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Homelessness holding kids back, says teacher
A delegate at the National Union of Teachers conference
In March, I sat with one of my students as he described with glee that he had moved into a new home. He showed me photographs of his new home, and talked about how he could now fly his remote-control helicopter in his living room.
A month ago he was a completely different child.
He lived in one room with his family in a hostel. A hostel that provided nothing: not enough beds, no cooking facilities, and washing facilities that were shared among many families. Every day he arrived late as he had to travel across the city to school.
Despite the conditions he has been living in, he always smiles. But he has found it incredibly hard to cope with school. Learning has not been important as his priorities have been led by basic needs.
In the past month, since being rehoused, he has made more progress than he made in the previous six months. He has started to speak more confidently, and read and write.
As teachers, we know that if children are living in poverty and deprivation, it will adversely affect their mental health and in turn their learning. In this data-driven education system, this is one thing that can be measured.
But we are told this is irrelevant, and all children in primary school should be working at the same level. It's crazy.
There is an increasing number of children in exactly the same position in my school. In Labour-run Coventry, in the last year, 290 homes were repossessed. The Citizens' Advice Bureau has recorded a 100% rise in enquiries on homelessness.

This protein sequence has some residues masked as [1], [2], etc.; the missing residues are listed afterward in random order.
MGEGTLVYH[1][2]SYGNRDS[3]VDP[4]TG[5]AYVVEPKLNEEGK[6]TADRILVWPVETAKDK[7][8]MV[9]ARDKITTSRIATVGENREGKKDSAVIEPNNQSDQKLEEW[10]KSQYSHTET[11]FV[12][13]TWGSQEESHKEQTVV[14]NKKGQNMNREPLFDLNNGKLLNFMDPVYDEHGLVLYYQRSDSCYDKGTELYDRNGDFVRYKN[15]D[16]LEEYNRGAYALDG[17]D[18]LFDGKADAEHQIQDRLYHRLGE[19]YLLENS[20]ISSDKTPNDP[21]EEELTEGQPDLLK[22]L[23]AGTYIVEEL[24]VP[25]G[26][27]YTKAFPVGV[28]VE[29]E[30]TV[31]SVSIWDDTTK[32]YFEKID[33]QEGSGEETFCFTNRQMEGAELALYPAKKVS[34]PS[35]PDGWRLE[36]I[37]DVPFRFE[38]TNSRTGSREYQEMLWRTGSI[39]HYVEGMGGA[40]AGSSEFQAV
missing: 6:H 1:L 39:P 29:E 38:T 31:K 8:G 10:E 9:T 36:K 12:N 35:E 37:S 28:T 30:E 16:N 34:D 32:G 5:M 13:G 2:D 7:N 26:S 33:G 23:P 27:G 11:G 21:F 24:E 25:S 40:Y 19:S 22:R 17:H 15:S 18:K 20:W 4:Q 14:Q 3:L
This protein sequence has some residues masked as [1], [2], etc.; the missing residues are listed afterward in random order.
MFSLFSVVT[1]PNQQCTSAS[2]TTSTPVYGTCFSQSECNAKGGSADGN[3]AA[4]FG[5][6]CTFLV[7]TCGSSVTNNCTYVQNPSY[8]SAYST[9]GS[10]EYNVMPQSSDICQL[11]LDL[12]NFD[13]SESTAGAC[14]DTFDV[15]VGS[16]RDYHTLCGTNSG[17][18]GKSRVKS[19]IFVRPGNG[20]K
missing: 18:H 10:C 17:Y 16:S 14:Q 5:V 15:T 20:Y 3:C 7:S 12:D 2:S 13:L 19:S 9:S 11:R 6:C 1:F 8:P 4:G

Many of these will have been from families with school-age children. The main reasons for this, according to Citizens' Advice, are the changes to benefits and benefit sanctions. Many cannot pay rent or mortgages to stay in their homes.
We need to highlight homelessness in the same way as we have highlighted the use of food banks in Coventry.
The publication of the numbers of our children and families living with constant transience and homelessness should shame this government in exactly the same way.
We need to fight the cuts locally, whoever they are carried out by. Cuts that are removing homelessness support services - the last line of support for many families.
We need to shame the landlords that are profiting from this situation, and evicting our families. Shame the banks that are repossessing homes.
We need to defend those who face eviction.
We need to demand that all our children have a right to safety, to a home and to an education that is not fractured because of Tory or Blairite policy.
In The Socialist 6 April 2016:
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